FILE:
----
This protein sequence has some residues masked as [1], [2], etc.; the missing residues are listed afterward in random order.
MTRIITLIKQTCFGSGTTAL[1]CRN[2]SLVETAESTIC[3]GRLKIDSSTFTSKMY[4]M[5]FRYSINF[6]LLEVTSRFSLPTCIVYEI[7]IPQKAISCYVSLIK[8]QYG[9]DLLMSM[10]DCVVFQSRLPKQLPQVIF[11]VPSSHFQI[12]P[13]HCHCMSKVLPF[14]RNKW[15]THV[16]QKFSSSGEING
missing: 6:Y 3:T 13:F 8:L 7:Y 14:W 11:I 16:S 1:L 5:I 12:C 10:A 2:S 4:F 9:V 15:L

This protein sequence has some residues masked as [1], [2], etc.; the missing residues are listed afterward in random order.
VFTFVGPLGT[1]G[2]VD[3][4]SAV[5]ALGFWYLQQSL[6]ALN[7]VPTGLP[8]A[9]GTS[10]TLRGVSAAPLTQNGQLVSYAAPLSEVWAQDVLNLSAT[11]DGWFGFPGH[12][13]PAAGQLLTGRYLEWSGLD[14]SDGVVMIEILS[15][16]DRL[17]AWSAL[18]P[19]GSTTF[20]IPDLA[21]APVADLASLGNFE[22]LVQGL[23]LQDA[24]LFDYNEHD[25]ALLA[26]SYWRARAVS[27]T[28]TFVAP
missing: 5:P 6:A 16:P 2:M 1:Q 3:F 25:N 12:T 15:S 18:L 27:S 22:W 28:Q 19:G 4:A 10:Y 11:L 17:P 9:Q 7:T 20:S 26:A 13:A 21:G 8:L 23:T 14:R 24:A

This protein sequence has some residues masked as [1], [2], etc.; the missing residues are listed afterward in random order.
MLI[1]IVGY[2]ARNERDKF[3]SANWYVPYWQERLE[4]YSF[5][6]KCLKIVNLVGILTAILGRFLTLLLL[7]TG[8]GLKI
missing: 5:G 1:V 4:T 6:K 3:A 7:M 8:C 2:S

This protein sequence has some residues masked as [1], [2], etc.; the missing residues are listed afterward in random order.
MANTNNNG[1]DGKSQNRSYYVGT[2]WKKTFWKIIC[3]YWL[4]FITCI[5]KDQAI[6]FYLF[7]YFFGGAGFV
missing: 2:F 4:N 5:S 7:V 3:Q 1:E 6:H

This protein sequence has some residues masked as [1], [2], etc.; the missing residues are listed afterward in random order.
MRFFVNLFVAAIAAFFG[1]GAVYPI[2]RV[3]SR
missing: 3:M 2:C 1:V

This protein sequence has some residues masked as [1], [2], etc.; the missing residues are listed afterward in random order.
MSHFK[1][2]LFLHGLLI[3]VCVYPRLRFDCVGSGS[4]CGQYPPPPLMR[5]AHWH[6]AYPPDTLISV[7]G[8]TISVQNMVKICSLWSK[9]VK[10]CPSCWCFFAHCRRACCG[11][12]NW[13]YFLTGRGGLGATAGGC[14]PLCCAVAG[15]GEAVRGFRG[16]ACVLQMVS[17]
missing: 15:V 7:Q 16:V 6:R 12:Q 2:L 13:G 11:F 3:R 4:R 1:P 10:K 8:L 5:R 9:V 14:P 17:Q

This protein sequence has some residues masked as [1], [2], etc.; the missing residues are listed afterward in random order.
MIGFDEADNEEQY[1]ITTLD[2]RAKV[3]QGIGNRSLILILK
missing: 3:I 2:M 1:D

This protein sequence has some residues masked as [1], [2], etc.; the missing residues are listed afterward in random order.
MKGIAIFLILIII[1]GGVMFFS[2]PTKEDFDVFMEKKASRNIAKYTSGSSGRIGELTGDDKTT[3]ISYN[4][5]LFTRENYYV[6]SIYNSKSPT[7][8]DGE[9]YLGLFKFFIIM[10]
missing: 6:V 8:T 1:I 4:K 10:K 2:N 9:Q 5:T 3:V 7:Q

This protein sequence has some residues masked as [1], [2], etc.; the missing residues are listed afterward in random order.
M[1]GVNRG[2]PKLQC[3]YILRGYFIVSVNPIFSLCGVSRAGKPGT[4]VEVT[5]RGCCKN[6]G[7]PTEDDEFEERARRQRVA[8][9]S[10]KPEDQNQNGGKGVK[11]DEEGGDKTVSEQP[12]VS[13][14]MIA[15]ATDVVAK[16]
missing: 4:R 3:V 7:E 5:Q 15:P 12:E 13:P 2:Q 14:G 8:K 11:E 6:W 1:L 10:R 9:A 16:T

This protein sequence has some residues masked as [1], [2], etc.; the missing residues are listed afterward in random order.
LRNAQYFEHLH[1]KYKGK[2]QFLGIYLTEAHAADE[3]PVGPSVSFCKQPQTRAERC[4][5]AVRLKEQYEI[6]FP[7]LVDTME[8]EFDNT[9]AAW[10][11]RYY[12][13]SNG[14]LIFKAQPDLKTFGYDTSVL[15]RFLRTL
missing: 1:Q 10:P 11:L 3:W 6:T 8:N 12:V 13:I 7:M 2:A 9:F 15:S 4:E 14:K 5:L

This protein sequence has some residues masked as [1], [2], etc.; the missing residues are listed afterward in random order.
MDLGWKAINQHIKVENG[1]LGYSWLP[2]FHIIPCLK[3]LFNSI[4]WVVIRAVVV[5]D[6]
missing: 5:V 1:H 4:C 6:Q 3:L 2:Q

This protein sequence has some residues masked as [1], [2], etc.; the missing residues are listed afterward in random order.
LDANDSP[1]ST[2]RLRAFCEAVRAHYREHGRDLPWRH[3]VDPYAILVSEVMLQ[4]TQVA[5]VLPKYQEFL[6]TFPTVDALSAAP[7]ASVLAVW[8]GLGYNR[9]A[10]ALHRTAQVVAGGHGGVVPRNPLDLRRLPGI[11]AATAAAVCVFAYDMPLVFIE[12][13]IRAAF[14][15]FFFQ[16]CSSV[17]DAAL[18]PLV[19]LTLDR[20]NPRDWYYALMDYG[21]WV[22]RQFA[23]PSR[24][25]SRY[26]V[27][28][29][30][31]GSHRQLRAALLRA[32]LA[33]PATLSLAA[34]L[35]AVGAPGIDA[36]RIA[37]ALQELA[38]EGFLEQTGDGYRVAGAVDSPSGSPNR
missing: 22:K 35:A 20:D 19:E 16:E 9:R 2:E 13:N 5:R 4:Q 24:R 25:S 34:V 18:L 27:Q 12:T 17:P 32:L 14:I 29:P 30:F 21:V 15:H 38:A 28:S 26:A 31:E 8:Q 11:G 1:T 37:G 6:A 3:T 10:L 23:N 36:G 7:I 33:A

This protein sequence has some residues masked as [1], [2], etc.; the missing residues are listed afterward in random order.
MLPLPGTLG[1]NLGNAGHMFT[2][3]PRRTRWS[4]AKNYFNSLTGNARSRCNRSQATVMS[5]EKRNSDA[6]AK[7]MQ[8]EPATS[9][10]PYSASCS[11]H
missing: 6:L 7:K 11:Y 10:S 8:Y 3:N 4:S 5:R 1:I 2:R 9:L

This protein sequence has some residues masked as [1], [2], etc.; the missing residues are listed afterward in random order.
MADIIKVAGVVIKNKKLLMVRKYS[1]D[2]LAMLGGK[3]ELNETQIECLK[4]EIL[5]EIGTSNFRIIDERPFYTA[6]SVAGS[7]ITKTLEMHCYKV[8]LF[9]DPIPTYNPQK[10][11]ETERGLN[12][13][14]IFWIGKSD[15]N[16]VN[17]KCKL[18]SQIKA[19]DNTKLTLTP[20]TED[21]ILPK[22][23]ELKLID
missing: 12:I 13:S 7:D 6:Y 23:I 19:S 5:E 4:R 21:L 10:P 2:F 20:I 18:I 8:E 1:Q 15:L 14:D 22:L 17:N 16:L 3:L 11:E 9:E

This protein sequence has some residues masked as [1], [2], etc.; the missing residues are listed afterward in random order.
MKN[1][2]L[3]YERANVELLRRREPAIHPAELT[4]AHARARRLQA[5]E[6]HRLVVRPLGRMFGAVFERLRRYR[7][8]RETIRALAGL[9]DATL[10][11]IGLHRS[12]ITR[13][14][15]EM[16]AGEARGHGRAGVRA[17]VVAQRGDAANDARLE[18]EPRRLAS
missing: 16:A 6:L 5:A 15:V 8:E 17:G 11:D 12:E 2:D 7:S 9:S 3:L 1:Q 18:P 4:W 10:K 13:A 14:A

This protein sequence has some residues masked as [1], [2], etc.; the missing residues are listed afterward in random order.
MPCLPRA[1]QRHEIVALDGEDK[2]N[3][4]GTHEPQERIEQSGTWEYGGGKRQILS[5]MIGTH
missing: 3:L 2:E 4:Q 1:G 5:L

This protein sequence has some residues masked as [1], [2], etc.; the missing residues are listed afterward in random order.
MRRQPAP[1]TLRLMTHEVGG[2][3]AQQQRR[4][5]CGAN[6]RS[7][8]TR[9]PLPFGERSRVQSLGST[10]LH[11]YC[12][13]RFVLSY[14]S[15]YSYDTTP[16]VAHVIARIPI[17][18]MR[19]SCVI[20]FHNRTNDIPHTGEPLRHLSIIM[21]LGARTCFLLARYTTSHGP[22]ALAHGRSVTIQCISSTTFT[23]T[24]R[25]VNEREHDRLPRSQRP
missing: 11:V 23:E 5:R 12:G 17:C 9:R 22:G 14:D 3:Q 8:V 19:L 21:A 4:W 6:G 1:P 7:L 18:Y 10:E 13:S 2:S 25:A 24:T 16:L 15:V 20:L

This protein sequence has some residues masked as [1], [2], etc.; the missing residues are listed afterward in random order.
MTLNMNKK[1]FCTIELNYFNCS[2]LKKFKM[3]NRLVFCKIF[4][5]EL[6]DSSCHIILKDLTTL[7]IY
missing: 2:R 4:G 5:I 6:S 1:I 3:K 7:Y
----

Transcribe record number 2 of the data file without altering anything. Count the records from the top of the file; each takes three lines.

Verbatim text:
This protein sequence has some residues masked as [1], [2], etc.; the missing residues are listed afterward in random order.
VFTFVGPLGT[1]G[2]VD[3][4]SAV[5]ALGFWYLQQSL[6]ALN[7]VPTGLP[8]A[9]GTS[10]TLRGVSAAPLTQNGQLVSYAAPLSEVWAQDVLNLSAT[11]DGWFGFPGH[12][13]PAAGQLLTGRYLEWSGLD[14]SDGVVMIEILS[15][16]DRL[17]AWSAL[18]P[19]GSTTF[20]IPDLA[21]APVADLASLGNFE[22]LVQGL[23]LQDA[24]LFDYNEHD[25]ALLA[26]SYWRARAVS[27]T[28]TFVAP
missing: 5:P 6:A 16:P 2:M 1:Q 3:F 25:N 12:T 15:S 18:L 27:S 22:W 28:Q 19:G 4:A 10:Y 11:L 17:P 9:Q 7:T 20:S 26:A 13:A 21:G 8:L 23:T 14:R 24:A